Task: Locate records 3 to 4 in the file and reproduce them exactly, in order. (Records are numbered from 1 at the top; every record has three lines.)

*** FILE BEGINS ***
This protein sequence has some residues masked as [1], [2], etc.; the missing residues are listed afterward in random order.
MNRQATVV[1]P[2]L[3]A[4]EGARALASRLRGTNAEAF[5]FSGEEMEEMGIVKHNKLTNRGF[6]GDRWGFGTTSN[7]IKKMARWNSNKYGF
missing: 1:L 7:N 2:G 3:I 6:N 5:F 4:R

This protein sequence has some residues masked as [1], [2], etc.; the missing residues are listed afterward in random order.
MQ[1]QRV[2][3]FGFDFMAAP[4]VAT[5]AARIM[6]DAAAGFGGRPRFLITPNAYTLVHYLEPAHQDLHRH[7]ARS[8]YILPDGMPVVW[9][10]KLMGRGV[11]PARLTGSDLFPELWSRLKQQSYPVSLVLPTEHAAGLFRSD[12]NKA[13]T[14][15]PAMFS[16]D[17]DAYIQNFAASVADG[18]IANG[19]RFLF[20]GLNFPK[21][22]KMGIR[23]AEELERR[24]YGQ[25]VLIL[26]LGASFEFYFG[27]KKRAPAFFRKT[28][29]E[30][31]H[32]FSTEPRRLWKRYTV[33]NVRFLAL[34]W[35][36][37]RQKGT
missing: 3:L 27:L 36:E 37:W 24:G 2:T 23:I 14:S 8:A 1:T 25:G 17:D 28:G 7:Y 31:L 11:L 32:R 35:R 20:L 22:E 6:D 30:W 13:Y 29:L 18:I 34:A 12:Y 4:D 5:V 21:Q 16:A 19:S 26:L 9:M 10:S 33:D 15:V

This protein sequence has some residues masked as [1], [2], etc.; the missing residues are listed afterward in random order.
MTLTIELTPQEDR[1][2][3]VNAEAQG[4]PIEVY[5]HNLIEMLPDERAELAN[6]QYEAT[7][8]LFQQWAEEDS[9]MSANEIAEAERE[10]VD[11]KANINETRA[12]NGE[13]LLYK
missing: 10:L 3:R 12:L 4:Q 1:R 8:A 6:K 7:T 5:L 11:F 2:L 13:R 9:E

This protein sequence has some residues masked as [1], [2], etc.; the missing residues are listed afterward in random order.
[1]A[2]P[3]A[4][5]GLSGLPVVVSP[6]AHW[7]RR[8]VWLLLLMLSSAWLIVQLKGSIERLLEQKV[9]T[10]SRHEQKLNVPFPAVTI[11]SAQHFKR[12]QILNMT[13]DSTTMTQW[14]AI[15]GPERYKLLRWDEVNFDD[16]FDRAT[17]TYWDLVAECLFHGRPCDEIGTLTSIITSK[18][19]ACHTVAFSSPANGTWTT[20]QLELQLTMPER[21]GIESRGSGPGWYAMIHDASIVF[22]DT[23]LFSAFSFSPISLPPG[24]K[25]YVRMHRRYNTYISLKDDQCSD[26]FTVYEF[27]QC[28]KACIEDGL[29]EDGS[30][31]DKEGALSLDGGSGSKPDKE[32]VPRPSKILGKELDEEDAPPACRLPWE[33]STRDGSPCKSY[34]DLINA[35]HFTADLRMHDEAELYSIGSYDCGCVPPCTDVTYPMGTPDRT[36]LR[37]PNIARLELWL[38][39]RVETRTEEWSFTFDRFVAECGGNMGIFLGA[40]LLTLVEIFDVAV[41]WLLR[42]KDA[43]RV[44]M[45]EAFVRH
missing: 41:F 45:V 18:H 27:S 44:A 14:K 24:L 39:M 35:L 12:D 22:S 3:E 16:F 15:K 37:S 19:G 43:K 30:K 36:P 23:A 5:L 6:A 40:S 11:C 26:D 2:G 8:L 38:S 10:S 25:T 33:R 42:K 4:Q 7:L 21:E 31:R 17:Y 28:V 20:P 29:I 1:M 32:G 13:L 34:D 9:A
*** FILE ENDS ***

This protein sequence has some residues masked as [1], [2], etc.; the missing residues are listed afterward in random order.
MTLTIELTPQEDR[1][2][3]VNAEAQG[4]PIEVY[5]HNLIEMLPDERAELAN[6]QYEAT[7][8]LFQQWAEEDS[9]MSANEIAEAERE[10]VD[11]KANINETRA[12]NGE[13]LLYK
missing: 10:L 3:R 12:L 4:Q 1:R 8:A 6:K 7:T 5:L 11:F 2:L 13:R 9:E

This protein sequence has some residues masked as [1], [2], etc.; the missing residues are listed afterward in random order.
[1]A[2]P[3]A[4][5]GLSGLPVVVSP[6]AHW[7]RR[8]VWLLLLMLSSAWLIVQLKGSIERLLEQKV[9]T[10]SRHEQKLNVPFPAVTI[11]SAQHFKR[12]QILNMT[13]DSTTMTQW[14]AI[15]GPERYKLLRWDEVNFDD[16]FDRAT[17]TYWDLVAECLFHGRPCDEIGTLTSIITSK[18][19]ACHTVAFSSPANGTWTT[20]QLELQLTMPER[21]GIESRGSGPGWYAMIHDASIVF[22]DT[23]LFSAFSFSPISLPPG[24]K[25]YVRMHRRYNTYISLKDDQCSD[26]FTVYEF[27]QC[28]KACIEDGL[29]EDGS[30][31]DKEGALSLDGGSGSKPDKE[32]VPRPSKILGKELDEEDAPPACRLPWE[33]STRDGSPCKSY[34]DLINA[35]HFTADLRMHDEAELYSIGSYDCGCVPPCTDVTYPMGTPDRT[36]LR[37]PNIARLELWL[38][39]RVETRTEEWSFTFDRFVAECGGNMGIFLGA[40]LLTLVEIFDVAV[41]WLLR[42]KDA[43]RV[44]M[45]EAFVRH
missing: 41:F 45:V 18:H 27:S 44:A 14:K 24:L 39:M 35:L 12:D 22:S 3:E 16:F 15:K 37:S 19:G 43:K 30:K 36:P 23:A 5:L 6:A 40:S 11:C 26:D 2:G 8:L 38:S 10:S 25:T 33:R 42:K 4:Q 7:L 21:E 31:R 17:Y 28:V 20:P 29:I 1:M 32:G 13:L 34:D 9:A